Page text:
11. I think the Tea Party comparison is apt. But not because the Tea Party was also initially unfocused and has diverse goals and claims.

    The Tea Party had a clear beginning in frustration at TARP and government stimulus/economic stabilization efforts. This implies a clear target–the government, and at least one clear goal/claim–less government intervention. Sure, there’s lots of other things that have gotten bundled with this and a lot of contention around what the Tea Party actually is, but this basis was clear. Occupy Wall Street also has implied targets and claims. The name alone suggests the target of the action.

    But the Tea Party had success when it focused in on a target that was more susceptible to its tactics, the Republican Party. Could Occupy Wall Street also coalesce into focusing on a specific field? The question is whether they’ll focus on a target that’s susceptible to pressure through their tactics , be it Wall Street, the Democratic Party, the Federal Government, etc. The demands are secondary to that in this case, in my opinion.

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    cwalken

    October 4, 2011 at 12:11 am

  12. I know I’m strumming the same chord here, but I’m not sure it’s being heard (I’m not pointing toward anyone or group in particular, especially not on this forum, just to be clear):

    http://www.dailykos.com/story/2011/10/03/1022528/-Origins-of-Occupy-Wall-Street-and-Prefigurative-Politics?showAll=yes&via=blog_523784

    This is an Ezra Klein interview with David Graeber (anthropologist at Goldsmiths, University of London, and author of ‘Direct Action: An Ethnography’ and ‘Debt: The First 5000 Years.’ He was also one of the initial organizers of the ‘Occupy Wall Street’ protests.):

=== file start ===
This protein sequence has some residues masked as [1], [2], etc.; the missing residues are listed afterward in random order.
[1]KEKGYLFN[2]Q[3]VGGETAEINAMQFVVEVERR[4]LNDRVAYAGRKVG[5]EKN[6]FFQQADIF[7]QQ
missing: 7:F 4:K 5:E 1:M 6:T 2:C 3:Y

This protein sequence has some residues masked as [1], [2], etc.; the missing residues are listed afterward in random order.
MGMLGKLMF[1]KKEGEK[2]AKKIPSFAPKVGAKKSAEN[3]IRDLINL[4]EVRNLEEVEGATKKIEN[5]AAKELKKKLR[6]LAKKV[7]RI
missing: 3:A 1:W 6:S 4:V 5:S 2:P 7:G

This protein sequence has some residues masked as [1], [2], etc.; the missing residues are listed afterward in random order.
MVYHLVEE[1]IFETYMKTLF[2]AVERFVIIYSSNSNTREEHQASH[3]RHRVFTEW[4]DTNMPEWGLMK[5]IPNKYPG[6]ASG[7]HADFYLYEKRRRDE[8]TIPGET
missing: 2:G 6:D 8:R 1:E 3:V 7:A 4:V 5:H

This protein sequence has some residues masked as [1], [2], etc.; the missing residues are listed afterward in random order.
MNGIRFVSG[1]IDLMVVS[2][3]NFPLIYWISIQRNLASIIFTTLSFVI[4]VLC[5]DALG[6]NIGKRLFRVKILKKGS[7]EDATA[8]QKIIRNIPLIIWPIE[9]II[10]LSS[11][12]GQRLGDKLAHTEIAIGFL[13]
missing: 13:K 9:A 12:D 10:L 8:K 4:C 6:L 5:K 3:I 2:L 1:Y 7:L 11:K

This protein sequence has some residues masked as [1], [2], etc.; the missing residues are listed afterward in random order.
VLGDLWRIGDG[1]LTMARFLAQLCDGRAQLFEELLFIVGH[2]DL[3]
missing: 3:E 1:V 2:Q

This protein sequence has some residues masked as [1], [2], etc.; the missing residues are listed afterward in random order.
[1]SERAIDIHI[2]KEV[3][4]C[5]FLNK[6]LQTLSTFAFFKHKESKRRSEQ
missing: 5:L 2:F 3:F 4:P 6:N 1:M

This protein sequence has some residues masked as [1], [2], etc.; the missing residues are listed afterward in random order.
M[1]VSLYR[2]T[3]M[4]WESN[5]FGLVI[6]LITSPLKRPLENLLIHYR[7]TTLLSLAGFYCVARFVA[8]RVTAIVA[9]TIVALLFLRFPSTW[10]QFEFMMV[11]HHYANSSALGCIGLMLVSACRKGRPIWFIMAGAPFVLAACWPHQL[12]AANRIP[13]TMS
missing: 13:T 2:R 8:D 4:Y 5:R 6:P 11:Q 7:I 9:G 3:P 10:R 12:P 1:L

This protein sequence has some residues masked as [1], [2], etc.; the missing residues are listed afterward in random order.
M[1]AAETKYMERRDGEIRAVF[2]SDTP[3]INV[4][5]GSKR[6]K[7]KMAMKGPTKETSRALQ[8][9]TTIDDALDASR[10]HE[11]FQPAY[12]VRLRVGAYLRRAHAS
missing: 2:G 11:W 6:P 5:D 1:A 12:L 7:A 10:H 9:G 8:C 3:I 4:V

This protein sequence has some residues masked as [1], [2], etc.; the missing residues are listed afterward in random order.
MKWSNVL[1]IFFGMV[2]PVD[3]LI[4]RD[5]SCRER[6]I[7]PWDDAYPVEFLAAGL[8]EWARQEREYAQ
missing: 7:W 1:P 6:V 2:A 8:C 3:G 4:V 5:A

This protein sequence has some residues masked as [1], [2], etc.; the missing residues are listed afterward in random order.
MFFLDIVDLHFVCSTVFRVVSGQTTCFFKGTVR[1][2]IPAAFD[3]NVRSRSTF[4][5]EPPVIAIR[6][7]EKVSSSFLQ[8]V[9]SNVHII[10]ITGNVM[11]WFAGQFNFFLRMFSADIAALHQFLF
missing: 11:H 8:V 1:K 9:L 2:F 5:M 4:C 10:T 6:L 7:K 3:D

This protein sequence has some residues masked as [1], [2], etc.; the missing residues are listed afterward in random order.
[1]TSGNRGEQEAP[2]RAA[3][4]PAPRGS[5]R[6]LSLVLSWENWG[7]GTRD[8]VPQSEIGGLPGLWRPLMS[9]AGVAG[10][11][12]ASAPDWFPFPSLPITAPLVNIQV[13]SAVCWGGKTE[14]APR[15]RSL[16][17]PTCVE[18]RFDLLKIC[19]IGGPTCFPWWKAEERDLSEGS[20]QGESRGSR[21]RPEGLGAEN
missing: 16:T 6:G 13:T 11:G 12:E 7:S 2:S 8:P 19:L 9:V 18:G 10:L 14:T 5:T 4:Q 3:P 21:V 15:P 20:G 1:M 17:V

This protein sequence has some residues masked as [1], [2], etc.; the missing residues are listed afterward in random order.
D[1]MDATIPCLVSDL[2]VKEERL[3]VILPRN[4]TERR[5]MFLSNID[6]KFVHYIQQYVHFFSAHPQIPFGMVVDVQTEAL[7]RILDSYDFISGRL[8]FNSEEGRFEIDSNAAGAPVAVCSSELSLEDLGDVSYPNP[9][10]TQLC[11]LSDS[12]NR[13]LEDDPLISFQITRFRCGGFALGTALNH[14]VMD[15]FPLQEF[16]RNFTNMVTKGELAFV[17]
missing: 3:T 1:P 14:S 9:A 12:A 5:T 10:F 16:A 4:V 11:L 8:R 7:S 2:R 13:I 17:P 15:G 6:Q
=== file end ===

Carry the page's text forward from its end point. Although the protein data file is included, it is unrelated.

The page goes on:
“It’s very similar to the globalization movement. You see the same criticisms in the press. It’s a bunch of kids who don’t know economics and only know what they’re against. But there’s a reason for that. it’s pre-figurative, so to speak. You’re creating a vision of the sort of society you want to have in miniature. And it’s a way of juxtaposing yourself against these powerful, undemocratic forces you’re protesting. If you make demands, you’re saying, in a way, that you’re asking the people in power and the existing institutions to do something different. And one reason people have been hesitant to do that is they see these institutions as the problem.

    EK: So if you say, for instance, that you want a tax on Wall Street and then you’ll be happy, you’re implicitly saying that you’re willing to be happy with a slightly modified version of the current system.

    DG: Right. The tax on Wall Street will go to people controlled by Wall Street.

    EK: By which you mean government.

    DG: Yes. So we are keeping it open-ended. In a way, what we want is to create spaces where people can think about questions like that. In New York, according to law, any unpermitted assembly of more than 12 people is illegal in New York. Space itself is not an openly available resource. But the one resource that isn’t scarce is smart people with ideas. So we’re trying to reframe things away from the rhetoric of demands to a questions of visons and solutions. Now how that translates into actual social change is an interesting question. “

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    Jenn Lena

    October 4, 2011 at 12:35 am

  13. Yes. But I think (and Brayden might agree) that this is a classic reason why these sorts of ‘movements’ tend to be ephemeral without a noticeable impact on policy and society at large.

    On the other hand, I’m sure they’re life changing experiences for the participants.

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    cwalken

    October 4, 2011 at 5:42 am

  14. […] occupy wall street and change – […]